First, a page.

A. We spent a month couch-hopping until I could save enough money to rent a room. Then I spent three months in a rather stressful situation, unable to find employment to save my life. I had to sue my son’s father for child support, and that turned out better than I could ever have anticipated. My son finally met his father for the first time on January 1, 2011. His father brought his then girlfriend, who later became my best friend and then my bond-sister. We moved across the state to live with them as an extended family. She held space for me so I could heal, finish my MFA, and get back on my feet.
Q. What made you decide to forgive your parents for what they’d done to you?
A. I decided that I wanted to forgive my parents because my anger was hurting me, not them. I succeeded in forgiving them while writing my book. It helped me see things in a new way; see them for the damaged people they were. They were sick, not me. What they did wasn’t ok, but I could empathize with them, and ultimately forgive them.
Q. When you had your son, was it a home birth?
A. Yes, I had the most incredible homebirth. It was such an empowering experience, so beautiful and sacred.
Q. How long after his birth was it before you were finally on your own again?
A. On my own again…I guess a little over a year, though I have needed help a few times since then. Being a self-employed single mother, I find that having a community is crucial.
Q. Were your parents a part of your son’s life?
A. My mother remarried before she died, and my stepfather adopted me when I was 6. He visits once a year or so, and we use video chat to keep in touch because he lives in Colorado now.
Q. Of all the things that happened to you, if you could change one thing, what would that be?
A. Of all the things I’ve experienced, if I could change one, I would have taught myself how to release anger and frustration during periods of high stress without harming anyone, or anything, BEFORE I had my son rather than after. I am strongly against corporal punishment and authoritarian parenting, but I had to learn how to overcome that conditioning under highly stressful conditions while raising a spirited toddler alone, and I’ve screwed up more than once.
Q. Has writing this book helped you with any issues that still bothered you about what happened to you as a child?
A. Writing my memoir was a crucial step in my healing process. Writing the first version, which was my thesis, was very cathartic. My thesis was very heavy and dark, and included a lot more of the most painful details. When I revised it for publication, I was no longer depressed, and I had to reflect that change in the revision so it could be true to who I was at that moment. That revision allowed me to forgive my parents and myself.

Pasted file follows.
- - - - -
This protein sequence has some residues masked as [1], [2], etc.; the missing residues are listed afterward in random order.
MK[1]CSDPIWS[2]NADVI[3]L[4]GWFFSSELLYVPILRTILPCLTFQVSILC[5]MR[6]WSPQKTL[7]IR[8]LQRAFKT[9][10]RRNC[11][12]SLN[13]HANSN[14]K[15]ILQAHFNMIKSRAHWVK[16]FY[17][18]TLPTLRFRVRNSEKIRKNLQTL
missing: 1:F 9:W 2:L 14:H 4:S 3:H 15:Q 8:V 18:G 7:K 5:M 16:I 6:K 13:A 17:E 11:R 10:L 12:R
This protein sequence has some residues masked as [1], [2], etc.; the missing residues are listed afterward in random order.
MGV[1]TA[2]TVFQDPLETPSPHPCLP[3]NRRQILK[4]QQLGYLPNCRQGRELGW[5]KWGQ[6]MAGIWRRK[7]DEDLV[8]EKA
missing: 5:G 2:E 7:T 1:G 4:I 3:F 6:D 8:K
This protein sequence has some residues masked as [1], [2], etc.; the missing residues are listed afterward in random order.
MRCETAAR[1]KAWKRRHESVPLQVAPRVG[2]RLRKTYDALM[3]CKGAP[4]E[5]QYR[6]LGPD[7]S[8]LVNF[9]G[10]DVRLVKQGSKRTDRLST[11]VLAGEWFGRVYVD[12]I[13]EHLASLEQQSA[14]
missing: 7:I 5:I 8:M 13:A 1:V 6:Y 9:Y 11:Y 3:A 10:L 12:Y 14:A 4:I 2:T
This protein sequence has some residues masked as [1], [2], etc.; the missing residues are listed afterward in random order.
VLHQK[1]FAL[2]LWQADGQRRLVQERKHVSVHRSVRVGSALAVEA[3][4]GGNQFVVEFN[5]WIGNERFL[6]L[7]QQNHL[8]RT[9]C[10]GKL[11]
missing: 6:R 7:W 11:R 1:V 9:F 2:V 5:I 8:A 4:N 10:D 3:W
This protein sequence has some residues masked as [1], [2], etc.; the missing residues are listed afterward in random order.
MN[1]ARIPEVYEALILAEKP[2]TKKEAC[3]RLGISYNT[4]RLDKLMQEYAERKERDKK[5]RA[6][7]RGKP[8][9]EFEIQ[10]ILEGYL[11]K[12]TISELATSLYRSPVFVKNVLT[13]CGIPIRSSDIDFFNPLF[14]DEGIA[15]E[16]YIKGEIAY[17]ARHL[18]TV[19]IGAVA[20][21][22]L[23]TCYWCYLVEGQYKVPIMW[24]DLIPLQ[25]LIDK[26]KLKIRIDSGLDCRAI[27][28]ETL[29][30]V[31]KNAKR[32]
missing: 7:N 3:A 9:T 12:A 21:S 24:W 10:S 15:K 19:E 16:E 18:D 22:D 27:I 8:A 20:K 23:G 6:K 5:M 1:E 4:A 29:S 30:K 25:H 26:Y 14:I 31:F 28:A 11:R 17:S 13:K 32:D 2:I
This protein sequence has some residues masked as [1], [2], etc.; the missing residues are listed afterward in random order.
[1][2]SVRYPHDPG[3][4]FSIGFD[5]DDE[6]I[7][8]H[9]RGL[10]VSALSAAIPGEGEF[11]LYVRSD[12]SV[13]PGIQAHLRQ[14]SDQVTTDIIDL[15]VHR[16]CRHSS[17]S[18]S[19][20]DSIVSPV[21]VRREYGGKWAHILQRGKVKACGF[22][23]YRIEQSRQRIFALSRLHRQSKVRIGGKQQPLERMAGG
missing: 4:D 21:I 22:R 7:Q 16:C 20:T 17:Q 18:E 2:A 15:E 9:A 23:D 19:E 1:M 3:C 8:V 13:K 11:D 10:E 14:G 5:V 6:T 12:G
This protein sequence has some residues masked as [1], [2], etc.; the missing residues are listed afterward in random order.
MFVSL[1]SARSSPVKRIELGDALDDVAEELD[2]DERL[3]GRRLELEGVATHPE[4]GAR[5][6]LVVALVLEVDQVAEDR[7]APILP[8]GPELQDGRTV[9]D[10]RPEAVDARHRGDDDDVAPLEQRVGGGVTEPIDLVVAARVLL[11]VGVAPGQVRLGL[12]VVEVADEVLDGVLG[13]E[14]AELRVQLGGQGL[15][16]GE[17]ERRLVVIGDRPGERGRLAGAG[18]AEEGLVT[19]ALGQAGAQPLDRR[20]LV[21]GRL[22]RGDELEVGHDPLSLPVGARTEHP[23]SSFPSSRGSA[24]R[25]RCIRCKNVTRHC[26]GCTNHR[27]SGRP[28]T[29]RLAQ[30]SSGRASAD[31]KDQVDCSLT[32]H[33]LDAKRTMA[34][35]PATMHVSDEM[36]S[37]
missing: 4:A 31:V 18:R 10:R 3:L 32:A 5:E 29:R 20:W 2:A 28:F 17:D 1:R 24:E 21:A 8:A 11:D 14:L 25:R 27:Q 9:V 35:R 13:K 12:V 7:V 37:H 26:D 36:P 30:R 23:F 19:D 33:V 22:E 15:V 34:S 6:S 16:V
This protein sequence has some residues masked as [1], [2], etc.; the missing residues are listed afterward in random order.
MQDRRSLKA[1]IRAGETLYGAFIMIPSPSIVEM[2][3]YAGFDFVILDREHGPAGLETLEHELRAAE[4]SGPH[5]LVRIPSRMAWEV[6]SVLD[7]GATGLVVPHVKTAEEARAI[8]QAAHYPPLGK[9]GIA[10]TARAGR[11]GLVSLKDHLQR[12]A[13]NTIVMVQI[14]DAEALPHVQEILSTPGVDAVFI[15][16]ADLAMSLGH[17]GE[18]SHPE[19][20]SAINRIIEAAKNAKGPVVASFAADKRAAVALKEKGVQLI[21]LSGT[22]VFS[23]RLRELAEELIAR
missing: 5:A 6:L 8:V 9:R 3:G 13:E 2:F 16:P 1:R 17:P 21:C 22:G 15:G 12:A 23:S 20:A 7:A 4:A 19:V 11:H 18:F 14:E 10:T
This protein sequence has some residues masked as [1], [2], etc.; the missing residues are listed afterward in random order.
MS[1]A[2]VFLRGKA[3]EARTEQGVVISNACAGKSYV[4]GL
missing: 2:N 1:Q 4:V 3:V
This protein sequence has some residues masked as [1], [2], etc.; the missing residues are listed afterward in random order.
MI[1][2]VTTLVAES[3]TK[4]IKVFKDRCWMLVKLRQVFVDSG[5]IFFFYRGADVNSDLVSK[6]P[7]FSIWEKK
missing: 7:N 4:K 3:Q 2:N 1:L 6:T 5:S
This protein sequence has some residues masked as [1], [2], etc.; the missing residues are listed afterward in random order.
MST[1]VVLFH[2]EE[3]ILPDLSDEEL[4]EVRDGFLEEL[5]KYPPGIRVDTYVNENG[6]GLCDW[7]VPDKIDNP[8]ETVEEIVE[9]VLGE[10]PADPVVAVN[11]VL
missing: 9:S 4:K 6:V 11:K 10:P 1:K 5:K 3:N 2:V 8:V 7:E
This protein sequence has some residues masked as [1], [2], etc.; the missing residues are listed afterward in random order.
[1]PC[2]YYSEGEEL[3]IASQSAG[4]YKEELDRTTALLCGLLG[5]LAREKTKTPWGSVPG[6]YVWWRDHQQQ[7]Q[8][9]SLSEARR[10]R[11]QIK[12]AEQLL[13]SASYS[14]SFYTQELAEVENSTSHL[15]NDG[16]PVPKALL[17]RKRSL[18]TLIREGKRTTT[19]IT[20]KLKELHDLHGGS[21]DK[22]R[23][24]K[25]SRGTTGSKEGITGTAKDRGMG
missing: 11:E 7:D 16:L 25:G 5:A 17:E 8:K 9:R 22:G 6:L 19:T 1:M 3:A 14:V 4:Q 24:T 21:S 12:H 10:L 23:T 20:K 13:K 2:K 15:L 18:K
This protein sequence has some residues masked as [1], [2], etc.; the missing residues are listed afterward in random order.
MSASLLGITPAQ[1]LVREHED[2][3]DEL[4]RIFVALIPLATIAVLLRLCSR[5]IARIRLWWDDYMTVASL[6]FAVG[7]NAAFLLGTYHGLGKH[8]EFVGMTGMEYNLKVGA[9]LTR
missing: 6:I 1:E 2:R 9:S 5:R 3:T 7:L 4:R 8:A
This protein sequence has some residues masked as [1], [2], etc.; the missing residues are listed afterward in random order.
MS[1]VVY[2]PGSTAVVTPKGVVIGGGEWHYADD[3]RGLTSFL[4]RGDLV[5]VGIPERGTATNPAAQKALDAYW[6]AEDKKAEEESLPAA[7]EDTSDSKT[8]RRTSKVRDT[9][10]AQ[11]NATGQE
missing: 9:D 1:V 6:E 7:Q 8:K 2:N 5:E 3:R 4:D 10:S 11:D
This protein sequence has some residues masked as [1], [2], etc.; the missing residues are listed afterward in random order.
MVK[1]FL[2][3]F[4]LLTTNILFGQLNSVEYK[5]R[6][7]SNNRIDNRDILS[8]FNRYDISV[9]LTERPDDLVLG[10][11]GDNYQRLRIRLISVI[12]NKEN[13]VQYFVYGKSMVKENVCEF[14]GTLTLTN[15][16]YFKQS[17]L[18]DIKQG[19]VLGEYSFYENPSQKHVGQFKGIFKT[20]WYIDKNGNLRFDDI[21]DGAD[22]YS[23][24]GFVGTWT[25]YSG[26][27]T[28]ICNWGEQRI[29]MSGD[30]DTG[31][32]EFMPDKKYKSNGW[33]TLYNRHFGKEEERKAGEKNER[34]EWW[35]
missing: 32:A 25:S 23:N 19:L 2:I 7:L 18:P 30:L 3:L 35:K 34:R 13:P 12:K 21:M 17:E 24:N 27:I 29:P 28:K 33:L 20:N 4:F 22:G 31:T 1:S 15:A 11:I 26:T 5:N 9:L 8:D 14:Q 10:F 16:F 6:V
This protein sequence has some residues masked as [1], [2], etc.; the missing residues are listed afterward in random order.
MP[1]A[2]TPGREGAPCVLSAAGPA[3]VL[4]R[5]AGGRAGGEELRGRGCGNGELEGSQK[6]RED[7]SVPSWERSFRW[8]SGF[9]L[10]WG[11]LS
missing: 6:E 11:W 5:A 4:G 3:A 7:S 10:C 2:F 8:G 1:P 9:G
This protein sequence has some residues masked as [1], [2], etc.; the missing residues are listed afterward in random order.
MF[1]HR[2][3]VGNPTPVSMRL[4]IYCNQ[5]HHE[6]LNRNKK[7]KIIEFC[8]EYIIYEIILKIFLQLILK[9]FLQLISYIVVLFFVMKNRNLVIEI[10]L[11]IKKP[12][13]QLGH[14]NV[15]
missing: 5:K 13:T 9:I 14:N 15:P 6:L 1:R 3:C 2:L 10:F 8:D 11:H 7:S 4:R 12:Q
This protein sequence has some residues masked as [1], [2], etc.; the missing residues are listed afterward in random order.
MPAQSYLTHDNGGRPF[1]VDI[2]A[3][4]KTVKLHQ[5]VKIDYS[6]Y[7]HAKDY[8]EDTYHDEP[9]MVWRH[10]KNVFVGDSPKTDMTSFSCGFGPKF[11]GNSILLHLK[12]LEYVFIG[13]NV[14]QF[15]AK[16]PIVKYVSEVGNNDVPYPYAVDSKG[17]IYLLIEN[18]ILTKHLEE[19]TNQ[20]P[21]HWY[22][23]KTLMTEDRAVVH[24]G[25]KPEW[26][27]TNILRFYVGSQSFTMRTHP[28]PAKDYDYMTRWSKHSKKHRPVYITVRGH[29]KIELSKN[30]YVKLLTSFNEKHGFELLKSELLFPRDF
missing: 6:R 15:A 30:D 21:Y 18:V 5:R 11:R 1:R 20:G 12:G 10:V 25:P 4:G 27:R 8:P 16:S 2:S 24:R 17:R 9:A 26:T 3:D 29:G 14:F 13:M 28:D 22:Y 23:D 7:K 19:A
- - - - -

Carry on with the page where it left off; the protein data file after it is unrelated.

Q. Do you have any advice for someone who may be in the same situation you were in as a child?
A. Advice for a child? I would tell a child to find help and do whatever he or she has to do to keep safe. For an adult who suffered as a child, I also advise reaching out. If you keep reaching, eventually you will find someone who can also reach you. You have to be open to hell. It’s so hard to open up, but little by little you get better with every passing day until you discover that you do have the power to change yourself, and you can change your life.
Q. As a writer, what advice would you give others who want to either write a memoir or non-fiction story?
A. Memoirs are awesome because you use the skills of fiction writing to tell the story as you remember it, and in the process you discover your life’s plot. Read tons, and while you read, think about how you might have written it differently. It does help to take classes, but reading about writing helps a lot too.
L.M. David: I must say that I admire your courage and the path you have walked towards overcoming your traumatic childhood. I wish you all the best in the world with your book, Not My Mother, and raising a child on your own. You are an inspiration, without doubt.
Not My Mother: A Memoir follows that Rae over the nine months of her pregnancy as she deals with the dramas of getting laid off, having her best friend and roommate screw her over, starting a relationship with Not-the-Father, and finding a home in which to have her home birth. A survivor of child abuse, Rae struggles to understand and forgive her parents so she can become for her unborn son the mother she always wanted for herself.
Not My Mother is available exclusively at Amazon.com
**Of note, on Monday, May 13th, Ashley Rae will be interviewed on: http://www.blogtalkradio.com/charmedinnewengland/2013/05/14/ashley-rae-author-psychic-mother-survivor.